“I have lied about many things, though the one that is relevant now is my name.” Grasping Rolan’s shoulder with a clawed hand the demon whispered his true name…and the boy began to scream.
Everyone flinched at the shrill scream, and then froze in horror as a dark black smoke appeared around Rolan. The darkness flashed with fire and the acrid smell was overwhelming for a moment. Then the screaming stopped, and as suddenly as it had appeared the smoke was gone, and so was Rolan.
The village elder and the boy’s parents slowly walked to where the boy had been, but all that was left was the smell of sulfur and a scorched circle of earth.
The silence was broken by the frantic questions of the scared villagers, “What was that?”, “Where is Rolan”, “What did he bring into our village?” “Are we all in danger?”
It was Rolan’s mother who spoke and gave the answers, her voice hollow and numb as she stepped away from her husband to stand over the darkened soil, “None of us are in danger. He brought this upon himself, didn’t he elder?” With a nod from the elder she continued, “You heard the name he used, he spoke of Ausarv….we have all heard the name before, but he said it backwards. He was speaking to Vrasua.”
There was a collective gasp from the crowd, they had all heard the tales of Vrasua, the demon of corruption and lies, but many had dismissed them as mere stories.
“He said that Ausarv had been with him for months…..” Rolan’s father murmured.
“Yes, that is the nature of the demon,” the elder added, “He finds those who are foolish and wicked, and encourages them in their wrongdoings, and finally when their soul is dark enough to sate his hunger, he devours them. Go back to your homes now, but remember this day and the tale of Vrasua. Remember it as a dire warning against wickedness and to be cautious of those who encourage evil.”
Edited by Irilin on 10/14/12 3:05 AM (PDT)
I woke up, and my skin was numb with cold. I tried to gather up the blanket around my body, to rekindle the warmth that had accompanied me into my slumber, but the chill was relentless. I opened my eyes, which were met by a blinking red 12:00. Grumbling, I rolled over, to at least gauge through the window what little time I had left to sleep.
A light snow was falling, nearly black in the absence of celestial luminescence. A clouded-over sky eliminated any chance of my determining the time. By then, though, time had escaped my thoughts, as I noticed that the window was open. It explained why the room was so cold. What I couldn’t explain was why the window was open. I knew I’d had it closed when I went to bed. Who would keep the window open in winter? I sat, curled in my blankets on the bed, processing blank thoughts as I watched a cold breeze pushing snow into the room. I was sitting for ten minutes like that before I got up to close the window.
I draped my blanket around my shoulders like a cape, and began staggering toward the window. Halfway there, I watched the window as it closed gently before my eyes. It didn’t fall; it was closed. I stood there, staring at the window, not really knowing what to think. Windows can’t just close by themselves. I was standing in the middle of the room, perplexed. It wasn’t until I felt the bite of the frigid air on my bare skin that I realized my blanket had fallen to the floor.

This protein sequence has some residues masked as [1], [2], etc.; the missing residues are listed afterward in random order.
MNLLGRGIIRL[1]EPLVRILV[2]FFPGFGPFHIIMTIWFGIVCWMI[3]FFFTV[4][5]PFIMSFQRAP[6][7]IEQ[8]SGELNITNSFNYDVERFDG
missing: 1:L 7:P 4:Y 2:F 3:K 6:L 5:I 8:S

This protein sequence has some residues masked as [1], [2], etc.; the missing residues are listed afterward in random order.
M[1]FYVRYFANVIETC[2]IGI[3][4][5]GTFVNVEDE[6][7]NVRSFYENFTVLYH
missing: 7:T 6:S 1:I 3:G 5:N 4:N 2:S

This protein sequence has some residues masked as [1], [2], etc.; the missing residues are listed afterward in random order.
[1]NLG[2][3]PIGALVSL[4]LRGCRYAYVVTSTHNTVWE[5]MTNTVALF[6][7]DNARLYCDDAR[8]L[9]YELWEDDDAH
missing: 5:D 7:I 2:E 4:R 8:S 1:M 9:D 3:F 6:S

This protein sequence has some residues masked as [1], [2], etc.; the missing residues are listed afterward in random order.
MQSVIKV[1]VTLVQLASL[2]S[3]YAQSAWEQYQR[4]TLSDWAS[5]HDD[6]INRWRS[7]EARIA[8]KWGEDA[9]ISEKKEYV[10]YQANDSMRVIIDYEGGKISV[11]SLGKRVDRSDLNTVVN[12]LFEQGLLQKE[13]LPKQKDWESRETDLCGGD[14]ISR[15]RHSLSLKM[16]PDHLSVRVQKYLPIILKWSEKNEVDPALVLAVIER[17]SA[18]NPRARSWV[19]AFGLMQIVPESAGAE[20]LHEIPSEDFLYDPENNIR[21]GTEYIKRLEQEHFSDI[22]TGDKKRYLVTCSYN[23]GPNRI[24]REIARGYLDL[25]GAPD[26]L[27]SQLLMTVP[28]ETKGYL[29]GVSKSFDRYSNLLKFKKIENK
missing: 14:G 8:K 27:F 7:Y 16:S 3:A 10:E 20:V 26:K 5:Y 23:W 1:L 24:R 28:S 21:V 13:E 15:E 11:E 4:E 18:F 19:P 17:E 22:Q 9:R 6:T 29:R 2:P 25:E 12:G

I reached down to pick it up. A hand stopped me. It clamped firmly, but gently, upon my shoulder. It sent a chill through my body, and it was difficult to move. I began to shiver. The hand, still cold, adjusted. Another hand fell onto my other shoulder, and a voice said, “Relax.”
I knew the voice. Whether because of the cold or my fatigue, I couldn’t identify it, but in hearing it, I began to relax a little. The hands drifted from my shoulders, emerging on my chest, arms around me, trying to hug me, to give me warmth. But the arms on my bare skin still sent chills through me. The arms squeezed a little harder, and a chin rested on my shoulder. “Please,” whispered the voice, “try to relax.”
The whisper tickled in my ear. It sent tingles down my neck as breath caressed it on the way to my shoulder. I felt the breath, but the voice came from somewhere inside my head, whispering to me from my deepest thoughts and distant memories. I wanted to remember. And something in the voice made me want to obey, to relax. But something stronger made me want to turn around, to see if a glimpse of a face might let me remember. I tried to turn, but the hands released their hold of me and refocused on my shoulder. I couldn’t move. Again I felt the chin on my shoulder.
“Please,” the voice whispered in side my head, “don’t turn around. You can’t see me. Not now.”
I had to say something. I tried to control the shivering of my jaw, with little success. Through wavering jaw and dry throat, I asked, “Who are you?”
There was a sensation of sadness from the person behind me. “You don’t remember?” I tried to look, to say that if I could just see…but cold hands held me in place. “Please,” the voice begged again into my ear, “If you promise not to look, I’ll tell you everything. I know you haven’t forgotten me. There’s just so little in your life to remind you of me. Please, promise me you won’t look.”